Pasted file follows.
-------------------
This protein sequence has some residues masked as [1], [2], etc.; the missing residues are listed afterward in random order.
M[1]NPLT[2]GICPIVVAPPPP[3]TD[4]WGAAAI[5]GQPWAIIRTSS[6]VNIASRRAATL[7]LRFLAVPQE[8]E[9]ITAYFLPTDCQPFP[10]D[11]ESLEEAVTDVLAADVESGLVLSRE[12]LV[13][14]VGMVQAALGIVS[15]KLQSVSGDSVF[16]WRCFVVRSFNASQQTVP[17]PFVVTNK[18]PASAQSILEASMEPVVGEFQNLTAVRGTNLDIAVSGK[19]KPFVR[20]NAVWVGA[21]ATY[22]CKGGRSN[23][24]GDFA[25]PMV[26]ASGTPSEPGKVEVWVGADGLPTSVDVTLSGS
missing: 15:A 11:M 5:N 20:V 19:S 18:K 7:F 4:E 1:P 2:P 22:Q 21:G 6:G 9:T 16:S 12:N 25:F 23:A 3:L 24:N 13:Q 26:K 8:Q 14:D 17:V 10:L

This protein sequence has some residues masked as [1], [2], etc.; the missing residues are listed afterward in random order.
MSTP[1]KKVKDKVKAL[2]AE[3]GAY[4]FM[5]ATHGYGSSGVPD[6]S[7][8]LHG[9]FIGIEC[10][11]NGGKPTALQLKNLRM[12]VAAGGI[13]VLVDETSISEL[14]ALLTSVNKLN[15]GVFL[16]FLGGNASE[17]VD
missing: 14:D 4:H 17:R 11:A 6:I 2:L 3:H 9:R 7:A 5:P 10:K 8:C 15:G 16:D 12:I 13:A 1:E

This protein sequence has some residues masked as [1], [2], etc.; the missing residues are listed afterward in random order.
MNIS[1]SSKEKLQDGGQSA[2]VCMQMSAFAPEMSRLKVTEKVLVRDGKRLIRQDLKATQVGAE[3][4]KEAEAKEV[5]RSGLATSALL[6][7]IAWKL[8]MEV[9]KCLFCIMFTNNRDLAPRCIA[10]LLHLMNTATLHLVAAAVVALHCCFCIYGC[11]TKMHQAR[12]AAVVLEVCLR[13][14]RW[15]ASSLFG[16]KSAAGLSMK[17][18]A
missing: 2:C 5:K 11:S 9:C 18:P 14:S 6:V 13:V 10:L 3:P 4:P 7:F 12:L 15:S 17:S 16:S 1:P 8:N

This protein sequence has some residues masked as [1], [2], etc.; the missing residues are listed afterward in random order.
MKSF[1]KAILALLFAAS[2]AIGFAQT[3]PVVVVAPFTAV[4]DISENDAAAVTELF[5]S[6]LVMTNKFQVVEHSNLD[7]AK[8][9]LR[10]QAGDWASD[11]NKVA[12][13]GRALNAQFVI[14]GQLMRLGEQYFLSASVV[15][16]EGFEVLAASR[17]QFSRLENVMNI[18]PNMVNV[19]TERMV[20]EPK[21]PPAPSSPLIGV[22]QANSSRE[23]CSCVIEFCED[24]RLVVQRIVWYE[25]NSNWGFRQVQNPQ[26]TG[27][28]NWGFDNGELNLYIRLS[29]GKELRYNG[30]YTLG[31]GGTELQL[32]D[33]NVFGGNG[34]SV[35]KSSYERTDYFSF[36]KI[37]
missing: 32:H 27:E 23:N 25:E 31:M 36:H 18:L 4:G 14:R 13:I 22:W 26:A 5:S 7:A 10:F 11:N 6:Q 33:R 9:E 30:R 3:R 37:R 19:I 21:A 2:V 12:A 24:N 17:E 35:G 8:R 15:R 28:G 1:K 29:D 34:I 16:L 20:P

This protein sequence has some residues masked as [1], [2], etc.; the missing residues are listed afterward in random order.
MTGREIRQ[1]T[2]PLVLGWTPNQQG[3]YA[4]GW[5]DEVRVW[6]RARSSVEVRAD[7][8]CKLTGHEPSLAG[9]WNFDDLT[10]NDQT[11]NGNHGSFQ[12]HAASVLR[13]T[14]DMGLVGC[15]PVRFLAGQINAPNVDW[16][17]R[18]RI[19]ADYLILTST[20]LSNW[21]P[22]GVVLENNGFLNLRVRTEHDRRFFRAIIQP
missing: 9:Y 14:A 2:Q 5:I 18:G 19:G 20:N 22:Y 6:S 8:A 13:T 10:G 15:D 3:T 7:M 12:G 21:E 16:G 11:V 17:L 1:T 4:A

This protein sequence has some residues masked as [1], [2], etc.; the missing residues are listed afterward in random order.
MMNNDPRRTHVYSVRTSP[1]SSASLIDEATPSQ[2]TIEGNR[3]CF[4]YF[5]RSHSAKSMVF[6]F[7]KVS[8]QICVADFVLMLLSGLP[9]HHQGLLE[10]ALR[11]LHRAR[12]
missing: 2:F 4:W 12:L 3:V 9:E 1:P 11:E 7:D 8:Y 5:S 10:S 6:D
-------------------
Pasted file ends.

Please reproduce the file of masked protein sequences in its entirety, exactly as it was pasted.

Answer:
This protein sequence has some residues masked as [1], [2], etc.; the missing residues are listed afterward in random order.
M[1]NPLT[2]GICPIVVAPPPP[3]TD[4]WGAAAI[5]GQPWAIIRTSS[6]VNIASRRAATL[7]LRFLAVPQE[8]E[9]ITAYFLPTDCQPFP[10]D[11]ESLEEAVTDVLAADVESGLVLSRE[12]LV[13][14]VGMVQAALGIVS[15]KLQSVSGDSVF[16]WRCFVVRSFNASQQTVP[17]PFVVTNK[18]PASAQSILEASMEPVVGEFQNLTAVRGTNLDIAVSGK[19]KPFVR[20]NAVWVGA[21]ATY[22]CKGGRSN[23][24]GDFA[25]PMV[26]ASGTPSEPGKVEVWVGADGLPTSVDVTLSGS
missing: 15:A 11:M 5:N 20:V 19:S 18:K 7:F 4:E 1:P 2:P 22:Q 21:G 6:G 9:T 16:S 12:N 25:F 23:A 3:L 24:N 13:Q 26:K 8:Q 14:D 17:V 10:L

This protein sequence has some residues masked as [1], [2], etc.; the missing residues are listed afterward in random order.
MSTP[1]KKVKDKVKAL[2]AE[3]GAY[4]FM[5]ATHGYGSSGVPD[6]S[7][8]LHG[9]FIGIEC[10][11]NGGKPTALQLKNLRM[12]VAAGGI[13]VLVDETSISEL[14]ALLTSVNKLN[15]GVFL[16]FLGGNASE[17]VD
missing: 14:D 4:H 17:R 11:A 6:I 2:L 3:H 9:R 7:A 5:P 10:K 8:C 15:G 16:D 12:I 13:A 1:E

This protein sequence has some residues masked as [1], [2], etc.; the missing residues are listed afterward in random order.
MNIS[1]SSKEKLQDGGQSA[2]VCMQMSAFAPEMSRLKVTEKVLVRDGKRLIRQDLKATQVGAE[3][4]KEAEAKEV[5]RSGLATSALL[6][7]IAWKL[8]MEV[9]KCLFCIMFTNNRDLAPRCIA[10]LLHLMNTATLHLVAAAVVALHCCFCIYGC[11]TKMHQAR[12]AAVVLEVCLR[13][14]RW[15]ASSLFG[16]KSAAGLSMK[17][18]A
missing: 2:C 5:K 11:S 9:C 18:P 14:S 6:V 13:V 10:L 3:P 4:P 7:F 12:L 15:S 17:S 16:S 1:P 8:N

This protein sequence has some residues masked as [1], [2], etc.; the missing residues are listed afterward in random order.
MKSF[1]KAILALLFAAS[2]AIGFAQT[3]PVVVVAPFTAV[4]DISENDAAAVTELF[5]S[6]LVMTNKFQVVEHSNLD[7]AK[8][9]LR[10]QAGDWASD[11]NKVA[12][13]GRALNAQFVI[14]GQLMRLGEQYFLSASVV[15][16]EGFEVLAASR[17]QFSRLENVMNI[18]PNMVNV[19]TERMV[20]EPK[21]PPAPSSPLIGV[22]QANSSRE[23]CSCVIEFCED[24]RLVVQRIVWYE[25]NSNWGFRQVQNPQ[26]TG[27][28]NWGFDNGELNLYIRLS[29]GKELRYNG[30]YTLG[31]GGTELQL[32]D[33]NVFGGNG[34]SV[35]KSSYERTDYFSF[36]KI[37]
missing: 32:H 27:E 23:N 25:E 31:M 36:H 18:L 4:G 14:R 13:I 22:W 26:A 5:S 7:A 10:F 11:N 6:Q 33:R 9:E 30:R 3:R 37:R 19:I 21:A 2:V 12:A 24:N 17:E 35:G 8:R 15:R 28:G 1:K 29:D 34:I 16:L 20:P

This protein sequence has some residues masked as [1], [2], etc.; the missing residues are listed afterward in random order.
MTGREIRQ[1]T[2]PLVLGWTPNQQG[3]YA[4]GW[5]DEVRVW[6]RARSSVEVRAD[7][8]CKLTGHEPSLAG[9]WNFDDLT[10]NDQT[11]NGNHGSFQ[12]HAASVLR[13]T[14]DMGLVGC[15]PVRFLAGQINAPNVDW[16][17]R[18]RI[19]ADYLILTST[20]LSNW[21]P[22]GVVLENNGFLNLRVRTEHDRRFFRAIIQP
missing: 9:Y 14:A 2:Q 5:I 18:G 19:G 20:N 22:Y 6:S 8:A 13:T 10:G 15:D 3:T 7:M 12:G 21:E 16:G 11:V 17:L 1:T 4:A

This protein sequence has some residues masked as [1], [2], etc.; the missing residues are listed afterward in random order.
MMNNDPRRTHVYSVRTSP[1]SSASLIDEATPSQ[2]TIEGNR[3]CF[4]YF[5]RSHSAKSMVF[6]F[7]KVS[8]QICVADFVLMLLSGLP[9]HHQGLLE[10]ALR[11]LHRAR[12]
missing: 2:F 4:W 12:L 3:V 9:E 1:P 11:E 7:D 8:Y 5:S 10:S 6:D